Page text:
Book Review: ‘The Thief’s Daughter’ by Jeff Wheeler

Sequel to ‘The Queen’s Poisoner’ in the KingFountain series, this book continues the story of Owen Kiskaddon and his life as a one of King Severn’s most trusted advisors.

Many of the same central characters feature alongside some entirely new ones, who add new dimensions and qualities to the story.

Time has passed, naturally, and Owen has grown from the child hostage and stranger in the royal court into a man, rewarded with a Duchy for his loyalty, and charged with the duty of serving the king and protecting those closest to him. 

It is a magnificent and epic fantasy story, enriched with magic, deeply involving the reader in both the personal lives of the central characters the fate of the kingdom of Ceredigion, a kingdom that is richly and intricately detailed to the point where it seems real. The reader gains a deeper understanding of the complexities of the problems that face the king, fully aware as he is of the reasons why many distrust and fear him, yet also strongly motivated by his sincere love and concern for his kingdom and subjects. 

Although the connections between this story and the elements of English history during The Wars of the Roses, particularly the life and personality of Richard III, are clearly discernible, the story maintains an original and unique plot that sets it apart from those events and ensures its distinction as a fine work of fantasy rather than historical fiction.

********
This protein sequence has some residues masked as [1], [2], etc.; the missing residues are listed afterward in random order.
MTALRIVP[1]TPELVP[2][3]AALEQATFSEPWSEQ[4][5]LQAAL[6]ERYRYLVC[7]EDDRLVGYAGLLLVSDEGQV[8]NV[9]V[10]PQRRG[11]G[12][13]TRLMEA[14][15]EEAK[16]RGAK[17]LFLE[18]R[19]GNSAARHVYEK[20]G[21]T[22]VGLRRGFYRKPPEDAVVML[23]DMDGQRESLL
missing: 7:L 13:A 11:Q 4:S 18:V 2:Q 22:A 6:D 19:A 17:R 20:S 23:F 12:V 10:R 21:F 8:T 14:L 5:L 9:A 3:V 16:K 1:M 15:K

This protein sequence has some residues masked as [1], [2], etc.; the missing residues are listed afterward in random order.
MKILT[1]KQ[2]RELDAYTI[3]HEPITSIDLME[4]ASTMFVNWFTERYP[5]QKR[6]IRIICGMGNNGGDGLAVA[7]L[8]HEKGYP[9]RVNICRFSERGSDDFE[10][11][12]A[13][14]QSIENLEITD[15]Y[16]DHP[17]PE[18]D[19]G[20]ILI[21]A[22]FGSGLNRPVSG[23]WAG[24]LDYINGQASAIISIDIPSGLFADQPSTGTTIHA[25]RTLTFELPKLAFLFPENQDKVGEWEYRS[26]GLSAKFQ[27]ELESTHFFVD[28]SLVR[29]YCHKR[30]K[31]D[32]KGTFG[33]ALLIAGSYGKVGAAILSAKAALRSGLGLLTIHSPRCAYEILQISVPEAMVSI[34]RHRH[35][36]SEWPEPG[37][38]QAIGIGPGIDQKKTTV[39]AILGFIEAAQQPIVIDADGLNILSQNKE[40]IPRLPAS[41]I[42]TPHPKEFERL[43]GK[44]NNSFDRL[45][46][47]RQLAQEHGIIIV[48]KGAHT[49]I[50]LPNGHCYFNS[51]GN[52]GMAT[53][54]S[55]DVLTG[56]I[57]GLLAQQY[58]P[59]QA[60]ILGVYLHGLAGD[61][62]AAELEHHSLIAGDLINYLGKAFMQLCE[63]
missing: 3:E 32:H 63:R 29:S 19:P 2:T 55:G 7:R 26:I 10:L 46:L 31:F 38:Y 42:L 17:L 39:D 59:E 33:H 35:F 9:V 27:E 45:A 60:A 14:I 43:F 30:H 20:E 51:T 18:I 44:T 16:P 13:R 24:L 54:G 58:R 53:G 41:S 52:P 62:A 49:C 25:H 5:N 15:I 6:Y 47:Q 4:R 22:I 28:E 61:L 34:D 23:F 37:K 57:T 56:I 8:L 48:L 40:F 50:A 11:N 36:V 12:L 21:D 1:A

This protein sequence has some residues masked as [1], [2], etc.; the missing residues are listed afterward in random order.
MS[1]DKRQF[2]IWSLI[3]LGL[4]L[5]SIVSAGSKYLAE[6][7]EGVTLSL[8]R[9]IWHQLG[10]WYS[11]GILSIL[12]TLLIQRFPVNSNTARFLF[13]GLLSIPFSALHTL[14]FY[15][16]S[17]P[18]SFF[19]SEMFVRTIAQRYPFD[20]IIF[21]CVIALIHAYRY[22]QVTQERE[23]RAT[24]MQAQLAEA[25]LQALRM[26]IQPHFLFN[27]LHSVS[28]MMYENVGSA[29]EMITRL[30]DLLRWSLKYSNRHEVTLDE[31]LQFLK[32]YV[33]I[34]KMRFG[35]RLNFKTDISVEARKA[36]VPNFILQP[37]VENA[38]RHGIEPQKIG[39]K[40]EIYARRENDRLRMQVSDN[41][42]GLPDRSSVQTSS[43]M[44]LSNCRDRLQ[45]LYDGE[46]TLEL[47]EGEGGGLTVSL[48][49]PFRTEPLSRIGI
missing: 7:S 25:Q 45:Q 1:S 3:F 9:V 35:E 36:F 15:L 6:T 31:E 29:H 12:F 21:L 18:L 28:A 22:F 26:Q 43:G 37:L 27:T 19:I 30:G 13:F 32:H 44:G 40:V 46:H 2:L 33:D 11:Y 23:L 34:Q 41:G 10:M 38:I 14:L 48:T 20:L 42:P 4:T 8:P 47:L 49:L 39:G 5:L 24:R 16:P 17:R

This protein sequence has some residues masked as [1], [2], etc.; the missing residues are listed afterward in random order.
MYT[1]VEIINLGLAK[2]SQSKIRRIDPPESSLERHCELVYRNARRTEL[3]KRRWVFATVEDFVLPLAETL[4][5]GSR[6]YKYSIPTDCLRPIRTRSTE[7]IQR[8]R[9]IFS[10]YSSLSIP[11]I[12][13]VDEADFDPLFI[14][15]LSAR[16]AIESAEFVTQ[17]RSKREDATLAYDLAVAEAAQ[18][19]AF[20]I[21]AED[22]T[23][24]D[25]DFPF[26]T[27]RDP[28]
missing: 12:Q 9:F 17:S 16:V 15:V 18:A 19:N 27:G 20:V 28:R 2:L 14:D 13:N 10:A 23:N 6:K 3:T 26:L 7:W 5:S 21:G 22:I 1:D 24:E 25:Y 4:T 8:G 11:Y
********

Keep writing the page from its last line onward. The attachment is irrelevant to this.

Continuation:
This book delivers a rich and deeply involving story that captivates the reader. It is difficult to put the book down once started, and as the momentum of the story builds, the story becomes even more compelling. It really is a most excellent read.    

The Thief’s Daughter has been awarded a Gold Acorn. 

Find your copy here.

Audiobook Review: ‘Hunting Prince Dracula’ by Kerri Maniscalco

The sequel to ‘Stalking Jack the Ripper’, this is equally gripping and dramatic historical fiction set in Romania, with the majority of the story taking place at the school of forensic medicine that is housed in the castle that once belonged to Vlad the Impaler. 

The book blends history, folklore, horror and forensic mystery genres in a uniquely twisting tale in which Audrey Rose Wadsworth and Thomas Cresswell once again seek to solve a series of mysterious deaths.

The action is well paced, heightened by plenty of suspense and intrigue. There are plenty of mysterious characters and viable suspects, and the story is so well constructed that the truth almost imperceptible until it is revealed. 

The narration by Nicola Barber is excellent, and gives a great deal of listening pleasure. 

‘Hunting Prince Dracula’ has been awarded a Gold Acorn. 

Find your copy of the audiobook or novel here

Book Review: ‘Out Of Chaos’ by Elle Mott

‘Out Of Chaos’ is a compelling autobiographical read, written with honesty in a matter-of-fact style that makes reading this somewhat discomfiting story still a quite comfortable experience.